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Saturday

The Child Who Loves to Exaggerate - How to Put a Stop to It

Do you have a little exaggerator in your family?  This is the child who makes stories better or worse than what they are.  The fantasy always sounds and looks better than reality in his or her eyes.  The little person seeks attention with her story-telling, enjoys the reaction he or she receives from listeners, and is testing his or her communication skills on anyone willing to listen.  The individual may one day be a writer, teacher, actor, or someone in a creative field.  Yet, exaggerating something is not good when it comes to basic communication. 

For instance, when a parent is looking to seek the truth about a matter, exaggeration is no different than lying.  Most people don't want to hear anything that makes something look worse than what it is.  Someone who is already upset about something doesn't want to have to hear things that are simply untrue whether the story-teller is a child or not.  Those who have been offended by a child's exaggerations will expect the parent to deal with the child.

So what to do?

Parents will need to teach children the difference between fantasy and reality, nonfiction and fiction, and the difference between lie and truth.  Test the child to see if what you have said resonates in his or her little brain.  Parents will also need to train your child to not only communicate better, but utilize good listening skills.  This might include reading and writing exercises, listening to recordings and then allowing for discussion, and question and answer sessions.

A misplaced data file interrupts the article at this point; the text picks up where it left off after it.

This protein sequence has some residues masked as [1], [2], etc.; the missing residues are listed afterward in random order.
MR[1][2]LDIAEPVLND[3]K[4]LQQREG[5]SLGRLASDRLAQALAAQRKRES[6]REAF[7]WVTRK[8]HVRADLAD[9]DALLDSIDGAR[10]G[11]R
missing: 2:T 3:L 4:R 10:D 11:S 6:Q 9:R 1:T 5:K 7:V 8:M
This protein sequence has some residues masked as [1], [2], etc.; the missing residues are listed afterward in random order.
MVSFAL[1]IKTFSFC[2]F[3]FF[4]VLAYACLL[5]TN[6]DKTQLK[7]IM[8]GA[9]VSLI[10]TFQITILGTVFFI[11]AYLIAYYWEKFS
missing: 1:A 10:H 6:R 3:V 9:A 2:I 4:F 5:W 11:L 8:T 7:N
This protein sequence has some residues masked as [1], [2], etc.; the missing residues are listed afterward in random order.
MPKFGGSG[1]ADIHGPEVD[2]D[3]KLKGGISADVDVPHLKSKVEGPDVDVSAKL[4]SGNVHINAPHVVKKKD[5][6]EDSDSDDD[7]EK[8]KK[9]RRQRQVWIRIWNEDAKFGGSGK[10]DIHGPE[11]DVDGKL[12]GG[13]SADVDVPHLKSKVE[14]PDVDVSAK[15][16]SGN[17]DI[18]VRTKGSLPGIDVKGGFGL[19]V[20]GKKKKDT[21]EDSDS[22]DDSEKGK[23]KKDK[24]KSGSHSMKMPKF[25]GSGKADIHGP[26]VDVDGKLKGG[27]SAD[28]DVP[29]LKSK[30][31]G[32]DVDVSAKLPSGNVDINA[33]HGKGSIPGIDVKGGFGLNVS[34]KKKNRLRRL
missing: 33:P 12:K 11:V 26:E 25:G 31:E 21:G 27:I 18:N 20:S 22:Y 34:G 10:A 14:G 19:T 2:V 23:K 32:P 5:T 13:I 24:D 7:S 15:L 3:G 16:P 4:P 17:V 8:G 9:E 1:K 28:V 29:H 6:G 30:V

You may or may not know whether your child is exaggerating an event; therefore, you will need the child to repeat the story.  Stop him or her mid-sentence when something doesn't sound right and ask him or her, "Why did you just say that?"  This will challenge him or her to think before he or she speaks.  You will also need to question others who may have witnessed what the child claims to have experienced.

When the child refuses to tell the truth, you should scold him or her and take away favorite items for each lie told.  You should also tell your son or daughter to think about what he or she said and make apologies whether verbally, through service, or in other ways to make wrongs right with offended individuals.

It is unfortunate that so many parents don't bother to admonish or correct children who exaggerate circumstances, stories, and more, but when you know that you have an exaggerator in your camp, don't hesitate to expose him or her before things get out of hand.

Nicholl McGuire is the author of When Mothers Cry, Laboring to Love an Abusive Mate, and other books.  You can visit a parenting blog that she maintains here.

 

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Over 20 years office work experience, six years completed college coursework, background in print media and communications, recognized for exceptional attendance and received merit increase for past job performance, self-published author and part-time entrepreneur, Internet marketing and social media experience. Interned for non-profit organization, women's group and community service business. Additional experience: teaching/training others, customer service and sales. Learn more at Nicholl McGuire and Nicholl McGuire Media

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